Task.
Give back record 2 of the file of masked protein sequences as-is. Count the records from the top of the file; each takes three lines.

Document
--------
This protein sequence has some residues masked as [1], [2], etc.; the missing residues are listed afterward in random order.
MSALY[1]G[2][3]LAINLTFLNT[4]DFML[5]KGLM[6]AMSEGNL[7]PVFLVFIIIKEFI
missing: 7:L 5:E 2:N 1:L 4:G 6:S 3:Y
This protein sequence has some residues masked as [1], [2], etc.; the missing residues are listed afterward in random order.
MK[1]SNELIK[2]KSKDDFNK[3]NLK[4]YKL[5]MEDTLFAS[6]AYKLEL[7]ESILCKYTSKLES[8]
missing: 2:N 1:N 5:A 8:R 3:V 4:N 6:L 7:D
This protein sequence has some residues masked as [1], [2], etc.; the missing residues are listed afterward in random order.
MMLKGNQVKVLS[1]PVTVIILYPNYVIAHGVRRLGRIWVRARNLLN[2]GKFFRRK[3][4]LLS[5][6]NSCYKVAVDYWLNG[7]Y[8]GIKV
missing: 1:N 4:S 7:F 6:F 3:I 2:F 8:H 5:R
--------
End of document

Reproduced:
This protein sequence has some residues masked as [1], [2], etc.; the missing residues are listed afterward in random order.
MK[1]SNELIK[2]KSKDDFNK[3]NLK[4]YKL[5]MEDTLFAS[6]AYKLEL[7]ESILCKYTSKLES[8]
missing: 2:N 1:N 5:A 8:R 3:V 4:N 6:L 7:D